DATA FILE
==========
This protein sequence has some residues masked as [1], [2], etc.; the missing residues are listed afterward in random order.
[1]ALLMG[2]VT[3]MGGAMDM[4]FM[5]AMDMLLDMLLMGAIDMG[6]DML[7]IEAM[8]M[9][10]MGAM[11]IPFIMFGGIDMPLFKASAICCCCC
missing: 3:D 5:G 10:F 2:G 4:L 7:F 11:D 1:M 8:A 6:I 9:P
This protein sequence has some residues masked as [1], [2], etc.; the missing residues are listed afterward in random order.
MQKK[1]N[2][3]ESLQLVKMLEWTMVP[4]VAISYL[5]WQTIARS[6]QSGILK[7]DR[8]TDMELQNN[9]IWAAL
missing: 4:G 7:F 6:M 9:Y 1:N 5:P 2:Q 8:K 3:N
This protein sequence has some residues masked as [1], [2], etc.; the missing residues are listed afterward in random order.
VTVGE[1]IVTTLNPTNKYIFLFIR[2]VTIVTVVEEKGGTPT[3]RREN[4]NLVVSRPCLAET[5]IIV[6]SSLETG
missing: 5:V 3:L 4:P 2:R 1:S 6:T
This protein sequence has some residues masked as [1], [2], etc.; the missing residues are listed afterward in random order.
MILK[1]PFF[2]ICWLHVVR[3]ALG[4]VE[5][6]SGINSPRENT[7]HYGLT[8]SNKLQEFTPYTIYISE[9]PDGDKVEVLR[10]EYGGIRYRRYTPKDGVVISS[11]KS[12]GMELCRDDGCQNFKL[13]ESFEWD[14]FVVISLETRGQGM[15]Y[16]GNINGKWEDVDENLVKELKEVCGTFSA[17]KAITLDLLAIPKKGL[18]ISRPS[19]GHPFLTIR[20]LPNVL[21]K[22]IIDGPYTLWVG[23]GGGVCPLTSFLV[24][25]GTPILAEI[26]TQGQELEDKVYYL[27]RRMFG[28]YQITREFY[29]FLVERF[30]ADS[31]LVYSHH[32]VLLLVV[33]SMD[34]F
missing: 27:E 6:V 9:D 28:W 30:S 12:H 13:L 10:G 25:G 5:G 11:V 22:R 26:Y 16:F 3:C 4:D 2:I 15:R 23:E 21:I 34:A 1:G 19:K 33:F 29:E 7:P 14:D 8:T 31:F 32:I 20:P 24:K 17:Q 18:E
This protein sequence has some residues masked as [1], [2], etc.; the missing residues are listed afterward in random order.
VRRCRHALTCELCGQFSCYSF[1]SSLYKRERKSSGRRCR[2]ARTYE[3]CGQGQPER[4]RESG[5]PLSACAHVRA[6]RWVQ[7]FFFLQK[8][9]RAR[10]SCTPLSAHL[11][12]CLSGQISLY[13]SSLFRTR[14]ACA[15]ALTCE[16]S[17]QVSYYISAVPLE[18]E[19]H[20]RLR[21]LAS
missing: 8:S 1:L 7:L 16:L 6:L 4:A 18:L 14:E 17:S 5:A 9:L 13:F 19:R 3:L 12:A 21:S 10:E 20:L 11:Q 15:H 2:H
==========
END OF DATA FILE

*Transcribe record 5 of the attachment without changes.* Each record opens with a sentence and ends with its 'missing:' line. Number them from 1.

This protein sequence has some residues masked as [1], [2], etc.; the missing residues are listed afterward in random order.
VRRCRHALTCELCGQFSCYSF[1]SSLYKRERKSSGRRCR[2]ARTYE[3]CGQGQPER[4]RESG[5]PLSACAHVRA[6]RWVQ[7]FFFLQK[8][9]RAR[10]SCTPLSAHL[11][12]CLSGQISLY[13]SSLFRTR[14]ACA[15]ALTCE[16]S[17]QVSYYISAVPLE[18]E[19]H[20]RLR[21]LAS
missing: 8:S 1:L 7:L 16:L 6:L 4:A 18:L 14:E 17:S 5:A 9:L 13:F 19:R 3:L 12:A 21:S 10:E 20:L 11:Q 15:H 2:H